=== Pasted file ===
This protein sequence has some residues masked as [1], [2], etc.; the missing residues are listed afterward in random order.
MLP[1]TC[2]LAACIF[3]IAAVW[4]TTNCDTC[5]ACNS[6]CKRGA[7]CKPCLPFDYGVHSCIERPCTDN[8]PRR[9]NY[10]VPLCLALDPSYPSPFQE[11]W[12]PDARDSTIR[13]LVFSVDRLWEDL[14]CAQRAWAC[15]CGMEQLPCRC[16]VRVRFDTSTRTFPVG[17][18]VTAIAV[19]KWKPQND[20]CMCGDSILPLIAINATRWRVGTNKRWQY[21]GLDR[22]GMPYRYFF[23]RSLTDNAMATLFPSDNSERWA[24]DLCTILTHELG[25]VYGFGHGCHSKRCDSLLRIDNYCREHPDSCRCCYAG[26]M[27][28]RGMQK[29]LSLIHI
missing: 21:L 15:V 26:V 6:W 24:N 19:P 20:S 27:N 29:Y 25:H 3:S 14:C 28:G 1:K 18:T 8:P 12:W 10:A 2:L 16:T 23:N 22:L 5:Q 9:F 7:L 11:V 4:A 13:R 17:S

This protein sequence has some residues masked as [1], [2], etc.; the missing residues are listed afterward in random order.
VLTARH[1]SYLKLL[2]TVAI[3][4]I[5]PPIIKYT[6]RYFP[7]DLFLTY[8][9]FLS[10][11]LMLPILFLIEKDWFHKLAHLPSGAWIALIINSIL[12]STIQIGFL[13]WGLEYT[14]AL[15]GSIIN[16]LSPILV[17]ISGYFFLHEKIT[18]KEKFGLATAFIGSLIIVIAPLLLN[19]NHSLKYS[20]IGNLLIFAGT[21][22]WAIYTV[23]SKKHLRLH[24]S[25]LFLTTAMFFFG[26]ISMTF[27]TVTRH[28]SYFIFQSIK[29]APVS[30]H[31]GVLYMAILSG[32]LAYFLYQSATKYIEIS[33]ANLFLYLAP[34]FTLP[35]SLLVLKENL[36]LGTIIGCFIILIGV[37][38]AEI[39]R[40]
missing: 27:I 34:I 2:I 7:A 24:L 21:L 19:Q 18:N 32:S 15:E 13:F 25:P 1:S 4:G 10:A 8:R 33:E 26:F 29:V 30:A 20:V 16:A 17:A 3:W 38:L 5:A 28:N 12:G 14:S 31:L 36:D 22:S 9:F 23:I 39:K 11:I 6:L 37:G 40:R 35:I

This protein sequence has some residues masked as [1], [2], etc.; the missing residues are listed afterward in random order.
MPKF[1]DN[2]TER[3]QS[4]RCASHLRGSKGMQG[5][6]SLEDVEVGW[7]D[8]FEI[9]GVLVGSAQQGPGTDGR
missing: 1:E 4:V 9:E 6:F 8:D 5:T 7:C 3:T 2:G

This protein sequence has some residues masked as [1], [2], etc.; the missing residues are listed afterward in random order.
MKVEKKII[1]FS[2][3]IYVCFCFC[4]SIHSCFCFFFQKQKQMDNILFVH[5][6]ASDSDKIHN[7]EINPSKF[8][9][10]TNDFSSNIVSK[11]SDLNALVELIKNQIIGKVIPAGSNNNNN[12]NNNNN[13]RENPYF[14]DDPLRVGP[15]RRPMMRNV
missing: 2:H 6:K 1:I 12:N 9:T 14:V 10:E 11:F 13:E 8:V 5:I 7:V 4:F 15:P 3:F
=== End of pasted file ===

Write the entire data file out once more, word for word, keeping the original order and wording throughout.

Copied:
This protein sequence has some residues masked as [1], [2], etc.; the missing residues are listed afterward in random order.
MLP[1]TC[2]LAACIF[3]IAAVW[4]TTNCDTC[5]ACNS[6]CKRGA[7]CKPCLPFDYGVHSCIERPCTDN[8]PRR[9]NY[10]VPLCLALDPSYPSPFQE[11]W[12]PDARDSTIR[13]LVFSVDRLWEDL[14]CAQRAWAC[15]CGMEQLPCRC[16]VRVRFDTSTRTFPVG[17][18]VTAIAV[19]KWKPQND[20]CMCGDSILPLIAINATRWRVGTNKRWQY[21]GLDR[22]GMPYRYFF[23]RSLTDNAMATLFPSDNSERWA[24]DLCTILTHELG[25]VYGFGHGCHSKRCDSLLRIDNYCREHPDSCRCCYAG[26]M[27][28]RGMQK[29]LSLIHI
missing: 21:L 15:V 26:V 6:W 24:N 19:P 20:S 27:N 29:Y 25:H 3:S 14:C 28:G 1:K 18:T 8:P 12:W 10:A 2:L 16:T 23:N 22:L 5:Q 9:F 7:L 11:V 4:A 13:R 17:S

This protein sequence has some residues masked as [1], [2], etc.; the missing residues are listed afterward in random order.
VLTARH[1]SYLKLL[2]TVAI[3][4]I[5]PPIIKYT[6]RYFP[7]DLFLTY[8][9]FLS[10][11]LMLPILFLIEKDWFHKLAHLPSGAWIALIINSIL[12]STIQIGFL[13]WGLEYT[14]AL[15]GSIIN[16]LSPILV[17]ISGYFFLHEKIT[18]KEKFGLATAFIGSLIIVIAPLLLN[19]NHSLKYS[20]IGNLLIFAGT[21][22]WAIYTV[23]SKKHLRLH[24]S[25]LFLTTAMFFFG[26]ISMTF[27]TVTRH[28]SYFIFQSIK[29]APVS[30]H[31]GVLYMAILSG[32]LAYFLYQSATKYIEIS[33]ANLFLYLAP[34]FTLP[35]SLLVLKENL[36]LGTIIGCFIILIGV[37][38]AEI[39]R[40]
missing: 27:I 34:I 2:I 7:A 24:L 21:L 19:Q 18:N 32:S 15:E 13:F 25:P 1:S 4:G 10:A 8:R 33:E 26:F 29:V 30:A 20:V 16:A 17:A 3:W 38:L 5:A 28:N 12:G 14:S 31:L 36:D 22:S 9:F 23:I 39:K 11:I 6:L 37:G 40:R 35:I

This protein sequence has some residues masked as [1], [2], etc.; the missing residues are listed afterward in random order.
MPKF[1]DN[2]TER[3]QS[4]RCASHLRGSKGMQG[5][6]SLEDVEVGW[7]D[8]FEI[9]GVLVGSAQQGPGTDGR
missing: 1:E 4:V 9:E 6:F 8:D 5:T 7:C 3:T 2:G

This protein sequence has some residues masked as [1], [2], etc.; the missing residues are listed afterward in random order.
MKVEKKII[1]FS[2][3]IYVCFCFC[4]SIHSCFCFFFQKQKQMDNILFVH[5][6]ASDSDKIHN[7]EINPSKF[8][9][10]TNDFSSNIVSK[11]SDLNALVELIKNQIIGKVIPAGSNNNNN[12]NNNNN[13]RENPYF[14]DDPLRVGP[15]RRPMMRNV
missing: 2:H 6:K 1:I 12:N 9:T 14:V 10:E 11:F 13:E 8:V 5:I 7:V 4:F 15:P 3:F